E 316K, Berry Two readings of Maggie to consider: I focus on two, co-existing—and quite contrary readings—of Crane’s Maggie, A Girl of the Streets . Just as “The Open Boat” exhibits the strictest tenets of seeing the world through naturalism’s lens, Crane’s story also exhibits hopeful intrusions, a lifting from the strictly pessimistic boundaries of pure naturalism: the “subtle brotherhood” established on the seas; the sympathy the correspondent eventually feels for a soldier dying on a battlefield in a poem; the mysterious illogic of Billie drowning despite the Darwinian imperative of survival of the fittest; the internalization of the life-and-death experience as a “best moment” in the men’s lives; the correspondent’s contention to nature that he loves himself; he idea that by recognizing their abilities as potential “interpreters” at story’s end implies that meaning exists to be interpreted (just to cite several examples of the story’s temporary “lifts” from the bleak constraints of the naturalist aesthetic).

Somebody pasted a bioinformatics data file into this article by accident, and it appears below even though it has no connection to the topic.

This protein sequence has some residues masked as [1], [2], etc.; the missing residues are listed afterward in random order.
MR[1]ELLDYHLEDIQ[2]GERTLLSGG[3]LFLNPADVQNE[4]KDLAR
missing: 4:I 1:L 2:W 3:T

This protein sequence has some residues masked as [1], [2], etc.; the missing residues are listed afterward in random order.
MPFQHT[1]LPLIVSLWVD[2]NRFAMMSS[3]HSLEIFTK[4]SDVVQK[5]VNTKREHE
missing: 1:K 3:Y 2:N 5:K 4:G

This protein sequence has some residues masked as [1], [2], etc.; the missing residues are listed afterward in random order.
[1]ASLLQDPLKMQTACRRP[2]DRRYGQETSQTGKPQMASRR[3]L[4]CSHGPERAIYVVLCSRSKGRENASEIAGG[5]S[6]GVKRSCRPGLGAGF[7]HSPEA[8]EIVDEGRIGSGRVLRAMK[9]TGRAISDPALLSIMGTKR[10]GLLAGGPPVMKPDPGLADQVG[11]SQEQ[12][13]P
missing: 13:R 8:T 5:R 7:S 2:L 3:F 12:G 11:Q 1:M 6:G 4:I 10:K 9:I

This is the end of the preview. Sign up
access the rest of the document.